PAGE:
Author: Charles Smith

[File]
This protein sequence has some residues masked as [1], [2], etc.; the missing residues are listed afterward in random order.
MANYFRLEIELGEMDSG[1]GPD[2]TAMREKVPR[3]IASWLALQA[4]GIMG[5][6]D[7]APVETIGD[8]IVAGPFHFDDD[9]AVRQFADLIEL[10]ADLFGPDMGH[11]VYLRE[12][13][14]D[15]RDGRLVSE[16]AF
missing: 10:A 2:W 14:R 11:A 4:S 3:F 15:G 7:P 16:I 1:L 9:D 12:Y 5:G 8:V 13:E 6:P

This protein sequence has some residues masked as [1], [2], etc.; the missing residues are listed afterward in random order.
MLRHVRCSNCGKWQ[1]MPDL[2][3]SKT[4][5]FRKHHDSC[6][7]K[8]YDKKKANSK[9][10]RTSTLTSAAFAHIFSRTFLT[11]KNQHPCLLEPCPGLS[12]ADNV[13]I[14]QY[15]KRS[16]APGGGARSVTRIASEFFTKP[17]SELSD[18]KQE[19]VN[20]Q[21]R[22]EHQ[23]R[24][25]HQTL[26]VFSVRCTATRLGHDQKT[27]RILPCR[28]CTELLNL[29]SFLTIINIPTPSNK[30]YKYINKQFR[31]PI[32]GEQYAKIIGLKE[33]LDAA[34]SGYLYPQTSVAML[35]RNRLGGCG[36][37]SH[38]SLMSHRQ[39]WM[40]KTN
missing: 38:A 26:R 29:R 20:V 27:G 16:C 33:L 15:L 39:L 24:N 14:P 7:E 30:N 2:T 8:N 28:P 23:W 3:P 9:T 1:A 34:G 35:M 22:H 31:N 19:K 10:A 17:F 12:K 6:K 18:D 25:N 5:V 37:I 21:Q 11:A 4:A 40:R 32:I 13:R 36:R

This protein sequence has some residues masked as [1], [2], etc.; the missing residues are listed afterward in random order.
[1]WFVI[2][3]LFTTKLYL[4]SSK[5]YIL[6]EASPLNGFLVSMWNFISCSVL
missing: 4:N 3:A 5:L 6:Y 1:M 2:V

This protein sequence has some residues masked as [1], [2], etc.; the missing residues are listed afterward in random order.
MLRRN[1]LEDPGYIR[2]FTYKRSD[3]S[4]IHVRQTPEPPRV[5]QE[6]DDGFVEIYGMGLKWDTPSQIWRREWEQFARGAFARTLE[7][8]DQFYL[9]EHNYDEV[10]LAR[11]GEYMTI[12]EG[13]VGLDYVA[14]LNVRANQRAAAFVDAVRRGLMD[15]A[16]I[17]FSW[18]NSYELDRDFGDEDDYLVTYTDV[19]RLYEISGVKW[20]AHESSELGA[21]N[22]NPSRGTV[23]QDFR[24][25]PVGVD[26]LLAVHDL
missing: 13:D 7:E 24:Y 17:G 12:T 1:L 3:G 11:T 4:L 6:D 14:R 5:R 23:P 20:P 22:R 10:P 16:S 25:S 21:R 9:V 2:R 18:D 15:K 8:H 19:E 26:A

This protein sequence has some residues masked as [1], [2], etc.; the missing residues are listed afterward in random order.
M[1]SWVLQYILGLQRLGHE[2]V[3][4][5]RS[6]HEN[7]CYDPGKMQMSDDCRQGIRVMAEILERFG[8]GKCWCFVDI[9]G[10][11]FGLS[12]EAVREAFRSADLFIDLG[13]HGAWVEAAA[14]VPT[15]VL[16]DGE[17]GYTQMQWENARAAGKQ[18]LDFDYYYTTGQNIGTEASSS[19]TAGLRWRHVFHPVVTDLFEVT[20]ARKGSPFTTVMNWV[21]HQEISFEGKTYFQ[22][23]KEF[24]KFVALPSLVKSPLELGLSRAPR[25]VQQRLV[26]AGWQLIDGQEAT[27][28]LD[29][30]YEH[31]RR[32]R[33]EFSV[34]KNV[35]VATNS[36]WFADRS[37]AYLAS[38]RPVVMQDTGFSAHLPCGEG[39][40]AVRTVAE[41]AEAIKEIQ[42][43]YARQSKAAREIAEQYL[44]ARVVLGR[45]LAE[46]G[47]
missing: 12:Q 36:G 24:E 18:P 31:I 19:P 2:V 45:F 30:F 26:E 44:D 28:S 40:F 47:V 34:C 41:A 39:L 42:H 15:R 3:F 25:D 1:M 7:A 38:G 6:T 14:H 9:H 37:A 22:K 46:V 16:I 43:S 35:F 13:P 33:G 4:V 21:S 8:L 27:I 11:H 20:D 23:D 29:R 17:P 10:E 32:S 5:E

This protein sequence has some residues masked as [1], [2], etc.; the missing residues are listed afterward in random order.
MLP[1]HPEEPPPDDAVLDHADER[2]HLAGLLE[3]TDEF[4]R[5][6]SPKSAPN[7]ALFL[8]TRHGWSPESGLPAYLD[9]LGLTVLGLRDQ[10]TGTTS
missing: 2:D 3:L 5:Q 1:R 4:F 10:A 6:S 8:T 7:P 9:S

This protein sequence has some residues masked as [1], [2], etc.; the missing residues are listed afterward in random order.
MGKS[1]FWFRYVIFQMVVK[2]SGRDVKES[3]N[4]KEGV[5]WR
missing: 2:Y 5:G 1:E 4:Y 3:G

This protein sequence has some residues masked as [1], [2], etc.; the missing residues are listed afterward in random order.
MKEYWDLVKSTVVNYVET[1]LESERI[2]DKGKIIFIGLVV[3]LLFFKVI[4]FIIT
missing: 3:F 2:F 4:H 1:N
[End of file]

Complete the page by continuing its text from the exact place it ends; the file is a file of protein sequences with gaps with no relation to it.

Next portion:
Title: The Antient and Present State of the County of York in Four Books 1. Containing the antient names of the territories and Inhabitants with the civil and ecclesiastical division thereof 2. The Topography of the County and City of Cork. 3. The Civil History of the County. 4 The Natural History of the Same The Whole illustrated by Remarks on the Baronies,Parishes,Towns,Villages,Seats,Mountains,Rivers,Medicinal Waters,Fossils,Animals and Vegetables together with a new Hydrographical description of the sea coasts to which are added curious notes and Observations relating to the erecting and improvement of several arts and manufactures either neglecteed or ill prosecuted in this County and embellished with new and correct maps of the County and City with perspective views of the chief towns and other Copper-Plates Publisher: First Edition Printed By A. Reilly For The Author and Sold By J Exshaw Bookseller on Cork Hill Ireland 1750…………. (See Pictures) Condition Of Books: Dublin Cork Hill 1750 First Edition Two Volume Set in a handsome and contemporary full Brown calf with moroccan labels to spines lettered in gilt.There are five raised bands to spine.Bindings are firm with no loose leaves.Complete with index and with list of subscribers to Vol 1 all the folding plates and maps are present as called for by the binder’s directions with County Map of Cork facing Introduction page and is in superb condition.In fact the overall condition of the fold out maps and plans are in excellent order.Light general wear to outer boards with small label with number ’23’ to the bottom edge of blank pre-lim plus one small label to the rear pastedowns of both volumes.Some age toning to the fore-edges.Fascinating history by Charles Smith 8vo 2 Volumes Vol 1 [vi] [xxi] 434pp Vol 2 [v] 429pp plus Index.Measures ‘8’ by ‘5’ Inches First Edition 1750 NB: Smith describes the history of Cork city from earliest times until the latter half of the 18th century. His work has a broad scope covering a range of natural, civil, ecclesiastical, historical and topographical information.It was claimed by Smith that possibly the earliest mention of Cork in the ancient record is in the work of Ptolemy who describes a tribe known as Coriondi which he believes is probably a corruption of Coritani, the name of a tribe who lived in eastern Britain. The Gaelic for Cork is Corach which Smith links with the traditional wooden framed skin covered boat used by the native Irish.Cork was originally a monastic settlement established by St. Finbarr in the 6th Century. The Vikings established a trading post there in the 10th century which was the genesis of what became the city of Cork . It was captured by the Normans following the 12th century and for much of the Middle Ages remained a walled town cut off from the Pale and often besieged or attacked by the native Gaelic tribes who controlled the countryside and demanded tribute from the townspeople. The most important goods traded from the city of Cork were wool, hides, iron, salt and wine and the wealthiest merchant families established its municipal government.
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